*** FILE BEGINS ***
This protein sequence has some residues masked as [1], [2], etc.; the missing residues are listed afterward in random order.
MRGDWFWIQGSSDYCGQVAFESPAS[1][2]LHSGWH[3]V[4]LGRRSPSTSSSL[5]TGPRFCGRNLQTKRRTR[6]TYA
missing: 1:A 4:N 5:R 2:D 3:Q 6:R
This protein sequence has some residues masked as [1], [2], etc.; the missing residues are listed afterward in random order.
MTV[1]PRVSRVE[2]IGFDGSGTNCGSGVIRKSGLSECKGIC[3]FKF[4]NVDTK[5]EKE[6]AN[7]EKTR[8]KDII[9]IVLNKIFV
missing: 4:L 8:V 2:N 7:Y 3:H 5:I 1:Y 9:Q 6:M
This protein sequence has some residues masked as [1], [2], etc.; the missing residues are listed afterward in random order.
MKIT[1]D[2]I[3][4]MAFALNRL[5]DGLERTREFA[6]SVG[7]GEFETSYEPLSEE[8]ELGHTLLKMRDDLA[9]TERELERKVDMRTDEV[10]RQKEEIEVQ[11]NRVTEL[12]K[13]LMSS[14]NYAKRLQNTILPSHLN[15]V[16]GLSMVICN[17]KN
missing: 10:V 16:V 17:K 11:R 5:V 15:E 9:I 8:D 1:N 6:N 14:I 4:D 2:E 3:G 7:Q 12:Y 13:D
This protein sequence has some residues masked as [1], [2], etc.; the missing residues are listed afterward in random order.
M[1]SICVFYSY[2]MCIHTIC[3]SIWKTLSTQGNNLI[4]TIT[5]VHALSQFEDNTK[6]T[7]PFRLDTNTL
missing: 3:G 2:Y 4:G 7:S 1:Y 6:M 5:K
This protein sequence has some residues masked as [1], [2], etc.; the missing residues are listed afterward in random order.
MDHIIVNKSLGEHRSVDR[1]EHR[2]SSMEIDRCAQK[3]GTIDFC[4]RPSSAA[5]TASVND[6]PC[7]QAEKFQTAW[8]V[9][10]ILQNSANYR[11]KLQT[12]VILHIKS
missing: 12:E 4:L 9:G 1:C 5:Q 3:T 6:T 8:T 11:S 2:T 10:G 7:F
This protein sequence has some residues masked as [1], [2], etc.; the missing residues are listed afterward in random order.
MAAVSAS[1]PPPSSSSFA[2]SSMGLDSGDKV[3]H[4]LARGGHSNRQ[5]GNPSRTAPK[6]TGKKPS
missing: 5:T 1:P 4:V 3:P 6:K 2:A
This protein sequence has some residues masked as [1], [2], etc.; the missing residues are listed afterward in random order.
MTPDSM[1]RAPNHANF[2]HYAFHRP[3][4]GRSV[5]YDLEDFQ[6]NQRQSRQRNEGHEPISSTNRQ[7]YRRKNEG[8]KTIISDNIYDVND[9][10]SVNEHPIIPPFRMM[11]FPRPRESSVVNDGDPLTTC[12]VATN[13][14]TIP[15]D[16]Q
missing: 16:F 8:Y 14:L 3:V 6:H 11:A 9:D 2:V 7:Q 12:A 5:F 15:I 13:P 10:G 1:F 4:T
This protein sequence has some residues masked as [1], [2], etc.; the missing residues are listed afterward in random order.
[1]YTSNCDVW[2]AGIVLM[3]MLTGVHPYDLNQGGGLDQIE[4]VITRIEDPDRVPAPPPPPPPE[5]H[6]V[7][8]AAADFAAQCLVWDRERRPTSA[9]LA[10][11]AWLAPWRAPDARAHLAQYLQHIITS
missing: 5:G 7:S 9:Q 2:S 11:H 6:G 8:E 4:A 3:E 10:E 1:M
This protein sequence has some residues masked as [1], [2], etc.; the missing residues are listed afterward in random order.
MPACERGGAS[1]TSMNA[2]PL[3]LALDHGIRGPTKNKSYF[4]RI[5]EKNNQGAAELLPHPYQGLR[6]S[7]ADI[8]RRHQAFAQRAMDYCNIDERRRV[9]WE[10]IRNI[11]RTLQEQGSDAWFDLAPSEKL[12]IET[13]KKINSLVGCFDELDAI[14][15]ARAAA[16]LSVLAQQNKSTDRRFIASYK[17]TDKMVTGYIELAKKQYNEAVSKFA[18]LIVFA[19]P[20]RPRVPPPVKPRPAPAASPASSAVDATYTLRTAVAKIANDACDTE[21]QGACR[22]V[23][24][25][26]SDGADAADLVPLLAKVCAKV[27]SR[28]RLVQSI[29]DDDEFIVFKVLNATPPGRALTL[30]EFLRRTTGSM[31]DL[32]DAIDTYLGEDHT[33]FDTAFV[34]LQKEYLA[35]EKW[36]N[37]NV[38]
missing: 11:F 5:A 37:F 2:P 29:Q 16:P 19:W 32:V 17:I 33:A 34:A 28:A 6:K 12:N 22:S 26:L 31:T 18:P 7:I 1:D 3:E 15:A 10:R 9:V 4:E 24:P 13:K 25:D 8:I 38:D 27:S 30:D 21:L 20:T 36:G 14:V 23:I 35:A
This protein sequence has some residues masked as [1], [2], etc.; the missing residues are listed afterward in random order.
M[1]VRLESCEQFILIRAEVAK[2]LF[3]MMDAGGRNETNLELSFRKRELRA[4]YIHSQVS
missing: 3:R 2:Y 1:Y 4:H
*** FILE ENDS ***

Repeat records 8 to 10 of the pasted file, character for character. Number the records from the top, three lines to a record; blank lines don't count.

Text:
This protein sequence has some residues masked as [1], [2], etc.; the missing residues are listed afterward in random order.
[1]YTSNCDVW[2]AGIVLM[3]MLTGVHPYDLNQGGGLDQIE[4]VITRIEDPDRVPAPPPPPPPE[5]H[6]V[7][8]AAADFAAQCLVWDRERRPTSA[9]LA[10][11]AWLAPWRAPDARAHLAQYLQHIITS
missing: 5:G 7:S 9:Q 2:S 11:H 6:G 8:E 4:A 3:E 10:E 1:M
This protein sequence has some residues masked as [1], [2], etc.; the missing residues are listed afterward in random order.
MPACERGGAS[1]TSMNA[2]PL[3]LALDHGIRGPTKNKSYF[4]RI[5]EKNNQGAAELLPHPYQGLR[6]S[7]ADI[8]RRHQAFAQRAMDYCNIDERRRV[9]WE[10]IRNI[11]RTLQEQGSDAWFDLAPSEKL[12]IET[13]KKINSLVGCFDELDAI[14][15]ARAAA[16]LSVLAQQNKSTDRRFIASYK[17]TDKMVTGYIELAKKQYNEAVSKFA[18]LIVFA[19]P[20]RPRVPPPVKPRPAPAASPASSAVDATYTLRTAVAKIANDACDTE[21]QGACR[22]V[23][24][25][26]SDGADAADLVPLLAKVCAKV[27]SR[28]RLVQSI[29]DDDEFIVFKVLNATPPGRALTL[30]EFLRRTTGSM[31]DL[32]DAIDTYLGEDHT[33]FDTAFV[34]LQKEYLA[35]EKW[36]N[37]NV[38]
missing: 11:F 5:A 37:F 2:P 29:Q 16:P 19:W 32:V 17:I 33:A 34:A 28:A 6:K 12:N 22:S 26:L 31:T 18:P 7:I 1:D 3:E 15:A 10:R 9:V 4:E 24:P 13:K 25:D 8:I 38:D 27:S 30:D 21:L 20:T 36:G 14:V 23:I 35:A
This protein sequence has some residues masked as [1], [2], etc.; the missing residues are listed afterward in random order.
M[1]VRLESCEQFILIRAEVAK[2]LF[3]MMDAGGRNETNLELSFRKRELRA[4]YIHSQVS
missing: 3:R 2:Y 1:Y 4:H